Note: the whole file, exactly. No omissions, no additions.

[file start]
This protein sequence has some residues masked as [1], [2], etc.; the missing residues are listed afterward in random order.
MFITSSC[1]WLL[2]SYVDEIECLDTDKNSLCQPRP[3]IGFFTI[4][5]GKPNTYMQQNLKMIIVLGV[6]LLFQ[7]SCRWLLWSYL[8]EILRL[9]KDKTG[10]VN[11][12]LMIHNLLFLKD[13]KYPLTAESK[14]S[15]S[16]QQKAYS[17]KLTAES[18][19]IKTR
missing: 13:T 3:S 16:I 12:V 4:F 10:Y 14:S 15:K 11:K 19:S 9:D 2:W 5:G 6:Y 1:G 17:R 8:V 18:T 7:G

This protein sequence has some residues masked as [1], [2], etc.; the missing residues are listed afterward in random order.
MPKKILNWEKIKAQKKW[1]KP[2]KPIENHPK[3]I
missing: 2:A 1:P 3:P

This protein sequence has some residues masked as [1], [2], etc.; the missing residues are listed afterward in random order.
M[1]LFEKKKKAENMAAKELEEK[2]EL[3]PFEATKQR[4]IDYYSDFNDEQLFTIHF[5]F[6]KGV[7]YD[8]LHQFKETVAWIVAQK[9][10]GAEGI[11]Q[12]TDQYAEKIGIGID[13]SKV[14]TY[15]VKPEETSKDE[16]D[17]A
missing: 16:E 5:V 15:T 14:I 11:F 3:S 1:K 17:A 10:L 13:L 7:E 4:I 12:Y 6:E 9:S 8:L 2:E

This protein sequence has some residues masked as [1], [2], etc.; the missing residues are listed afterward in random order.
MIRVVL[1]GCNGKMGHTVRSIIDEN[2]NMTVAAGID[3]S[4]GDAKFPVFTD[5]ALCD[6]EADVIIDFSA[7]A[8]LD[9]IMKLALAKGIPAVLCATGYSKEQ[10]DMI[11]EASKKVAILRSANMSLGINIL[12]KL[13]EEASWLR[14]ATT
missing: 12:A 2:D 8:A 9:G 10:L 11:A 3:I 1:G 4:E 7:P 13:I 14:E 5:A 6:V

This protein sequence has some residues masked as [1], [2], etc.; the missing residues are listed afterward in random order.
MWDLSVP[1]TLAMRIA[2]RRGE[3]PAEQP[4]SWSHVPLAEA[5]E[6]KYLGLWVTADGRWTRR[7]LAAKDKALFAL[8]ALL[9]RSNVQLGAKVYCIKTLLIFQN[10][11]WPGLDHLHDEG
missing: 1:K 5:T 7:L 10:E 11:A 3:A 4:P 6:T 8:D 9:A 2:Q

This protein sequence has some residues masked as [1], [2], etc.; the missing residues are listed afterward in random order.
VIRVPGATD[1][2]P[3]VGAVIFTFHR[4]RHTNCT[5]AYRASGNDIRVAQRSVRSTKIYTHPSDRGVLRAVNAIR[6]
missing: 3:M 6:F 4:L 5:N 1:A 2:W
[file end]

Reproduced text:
This protein sequence has some residues masked as [1], [2], etc.; the missing residues are listed afterward in random order.
MFITSSC[1]WLL[2]SYVDEIECLDTDKNSLCQPRP[3]IGFFTI[4][5]GKPNTYMQQNLKMIIVLGV[6]LLFQ[7]SCRWLLWSYL[8]EILRL[9]KDKTG[10]VN[11][12]LMIHNLLFLKD[13]KYPLTAESK[14]S[15]S[16]QQKAYS[17]KLTAES[18][19]IKTR
missing: 13:T 3:S 16:I 12:V 4:F 10:Y 14:S 15:K 11:K 19:S 9:D 2:W 5:G 6:Y 1:G 17:R 8:V 18:T 7:G

This protein sequence has some residues masked as [1], [2], etc.; the missing residues are listed afterward in random order.
MPKKILNWEKIKAQKKW[1]KP[2]KPIENHPK[3]I
missing: 2:A 1:P 3:P

This protein sequence has some residues masked as [1], [2], etc.; the missing residues are listed afterward in random order.
M[1]LFEKKKKAENMAAKELEEK[2]EL[3]PFEATKQR[4]IDYYSDFNDEQLFTIHF[5]F[6]KGV[7]YD[8]LHQFKETVAWIVAQK[9][10]GAEGI[11]Q[12]TDQYAEKIGIGID[13]SKV[14]TY[15]VKPEETSKDE[16]D[17]A
missing: 16:E 5:V 15:T 14:I 11:F 3:S 1:K 17:A 10:L 13:L 7:E 4:I 12:Y 6:E 9:S 8:L 2:E

This protein sequence has some residues masked as [1], [2], etc.; the missing residues are listed afterward in random order.
MIRVVL[1]GCNGKMGHTVRSIIDEN[2]NMTVAAGID[3]S[4]GDAKFPVFTD[5]ALCD[6]EADVIIDFSA[7]A[8]LD[9]IMKLALAKGIPAVLCATGYSKEQ[10]DMI[11]EASKKVAILRSANMSLGINIL[12]KL[13]EEASWLR[14]ATT
missing: 12:A 2:D 8:A 9:G 10:L 11:A 3:I 1:G 4:E 7:P 13:I 14:E 5:A 6:V

This protein sequence has some residues masked as [1], [2], etc.; the missing residues are listed afterward in random order.
MWDLSVP[1]TLAMRIA[2]RRGE[3]PAEQP[4]SWSHVPLAEA[5]E[6]KYLGLWVTADGRWTRR[7]LAAKDKALFAL[8]ALL[9]RSNVQLGAKVYCIKTLLIFQN[10][11]WPGLDHLHDEG
missing: 1:K 5:T 7:L 10:E 11:A 3:A 4:P 6:T 8:D 9:A 2:Q

This protein sequence has some residues masked as [1], [2], etc.; the missing residues are listed afterward in random order.
VIRVPGATD[1][2]P[3]VGAVIFTFHR[4]RHTNCT[5]AYRASGNDIRVAQRSVRSTKIYTHPSDRGVLRAVNAIR[6]
missing: 3:M 6:F 4:L 5:N 1:A 2:W